The Assad regime is essentially a client-state of Russia and Iran. Russia has been controlling the Syrian civil war since 2015 in the absence of a serious U.S. presence in the region, although there are issues surfacing for the Kremlin as their forces seemed to be bogged down in Syria for the foreseeable future. Syria is a key ally for Tehran, as the country serves as a route for Iran to arm their terror proxy Hezbollah.

In April 2017, the Trump administration launched airstrikes against the Assad regime for its barbaric use of chemical weapons against its own people.

H/T: Daily Caller

The Future of Jewish Life in Russia

When considering the “Free Soviet Jewry” movement that peaked in the 1980s, it’s easy to focus on the romantic notion of liberation. After all, over a million Jews left the Soviet Union for Israel and the United States, making the movement a crown jewel of communal activist success.

But such success is hardly the complete story.

What’s missing from the narrative of liberation is the complexity of cultural nostalgia — the visceral pull of a homeland, even when that homeland has betrayed you.

In Maxim D. Shrayer’s study “With or Without You: The Prospect for Jews in Today’s Russia,” the complicated nature of what it means to live as a Jew in Russia is delicately addressed. Shrayer was born in Moscow in 1967 and, with his family, spent nine years as a refusenik before emigrating to the U.S. in 1987. Having written and translated numerous books, including two memoirs, Shrayer has become an expert in Russian-Jewish literature and culture.

This newest study details his trip to Russia in 2016 with his fifth-grade daughter, Mira. Like most good Jewish works, Shrayer’s begins with a question that compels us to ask further questions. In the prologue, Shrayer asks Oleg Dorman, a Jewish filmmaker living in Russia, a complicated question: “Why do you stay here?”

What’s missing from the narrative of liberation is the complexity of cultural nostalgia — the visceral pull of a homeland, even when that homeland has betrayed you.

Dorman says poignantly, “G-d gave me as a Jew such a place in life — to live in Russia.” It’s a startling answer to a seemingly simple question. And the idea that God chooses where people will live (and die) is a distressing notion. But it is in this fashion that Shrayer begins his book.

In Moscow, there is a Jewish Museum and Tolerance Center, founded in 2012. It is a miracle that such a place should exist, given the long history of Russian anti-Semitism and the plight of Jews in Russia only decades ago, namely the Soviet Union’s efforts to “annihilate Judaism and traditional Jewish life.” Yet even the remarkable presence of such a place in Russia is unsurprisingly fraught.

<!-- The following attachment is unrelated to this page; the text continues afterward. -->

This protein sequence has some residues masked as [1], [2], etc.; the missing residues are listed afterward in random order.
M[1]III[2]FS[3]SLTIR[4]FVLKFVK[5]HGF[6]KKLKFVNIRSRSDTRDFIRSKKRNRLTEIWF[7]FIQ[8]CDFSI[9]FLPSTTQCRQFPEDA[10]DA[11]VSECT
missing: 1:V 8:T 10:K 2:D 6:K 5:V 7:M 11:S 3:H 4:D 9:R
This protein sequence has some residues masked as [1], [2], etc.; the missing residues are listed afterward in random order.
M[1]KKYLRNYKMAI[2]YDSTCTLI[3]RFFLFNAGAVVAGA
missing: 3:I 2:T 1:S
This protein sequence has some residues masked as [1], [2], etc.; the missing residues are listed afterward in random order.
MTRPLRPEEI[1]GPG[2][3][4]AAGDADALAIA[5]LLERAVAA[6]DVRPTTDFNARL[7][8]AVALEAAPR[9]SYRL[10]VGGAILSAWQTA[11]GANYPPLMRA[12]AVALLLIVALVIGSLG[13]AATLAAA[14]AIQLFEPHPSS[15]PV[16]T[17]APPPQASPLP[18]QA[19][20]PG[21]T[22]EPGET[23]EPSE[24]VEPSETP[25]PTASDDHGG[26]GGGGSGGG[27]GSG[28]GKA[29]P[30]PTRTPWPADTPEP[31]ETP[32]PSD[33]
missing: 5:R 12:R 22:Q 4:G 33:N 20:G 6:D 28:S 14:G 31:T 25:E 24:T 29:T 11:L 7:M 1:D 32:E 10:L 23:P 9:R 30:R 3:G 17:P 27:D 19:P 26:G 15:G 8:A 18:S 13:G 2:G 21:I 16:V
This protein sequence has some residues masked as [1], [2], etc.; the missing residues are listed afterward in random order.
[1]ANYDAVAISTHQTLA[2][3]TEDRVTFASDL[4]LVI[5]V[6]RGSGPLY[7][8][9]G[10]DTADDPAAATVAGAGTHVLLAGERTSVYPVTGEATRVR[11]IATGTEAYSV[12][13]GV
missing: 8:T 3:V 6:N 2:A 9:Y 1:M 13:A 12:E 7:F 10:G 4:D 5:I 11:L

Dorman tells Shrayer that when a tram stops at the museum, it is announced only as the “Museum and Center of Tolerance,” all references to Jewishness glaringly omitted. It’s hard to believe, and so Shrayer decides to see for himself, and takes the tram to the museum to discover that the announcement for the stop has indeed been cleansed of all Jewish references. It is a tram stop “already loaded with the baggage of Soviet antisemitism” in a society where the word “Jew” is “somehow indecent,” not something said out loud.

The narrative of Shrayer’s journey through Moscow is interspersed with memories of his own childhood in Russia, and the omission of the word “Jewish” from the tram stop announcement reminds him of his sixth-grade peers laughing hysterically at the mention of the word “Jew” in relation to a composer’s score known in Russia as “Two Jews: Rich and Poor.” Shrayer recounts how the word “Jew” itself was worthy of derision, and so to them the idea of two Jews was especially dirty and hilarious.

A question addressed, however, is whether the omission of the word amounts to real anti-Semitism or whether it is simply a vestige of Soviet discrimination that has lost its meaning and impact. Recent surveys of Moscow residents suggest that Jews are in ninth place as “targets of antipathy,” falling below Roma and Tajiks, as well as Americans, Ukrainians and Armenians. Shrayer agrees that overtly anti-Semitic behavior in Russia has declined considerably in the post-Soviet era, although he is not as optimistic as the study’s authors, who claim that “the dominant attitude toward Jews is that of moderate respect,” and that “negative connotations are largely gone.”

But if anti-Semitism has truly declined in Russia, where have all the anti-Semites gone? History suggests that anti-Semitism never really disappears, but only shrinks beneath the surface to bubble up in new ways. Shrayer draws an important distinction between Russia’s “professional Jew-haters” — politicians and extremists publicly espousing anti-Semitic rhetoric — and average citizens. While public denunciations of Jews are fewer, anti-Semitism’s “putrid flowers continue to bloom” particularly on social media. And so it is that “unprejudiced average Russian citizens by day” are transformed into “outspoken anti-Semites by night.”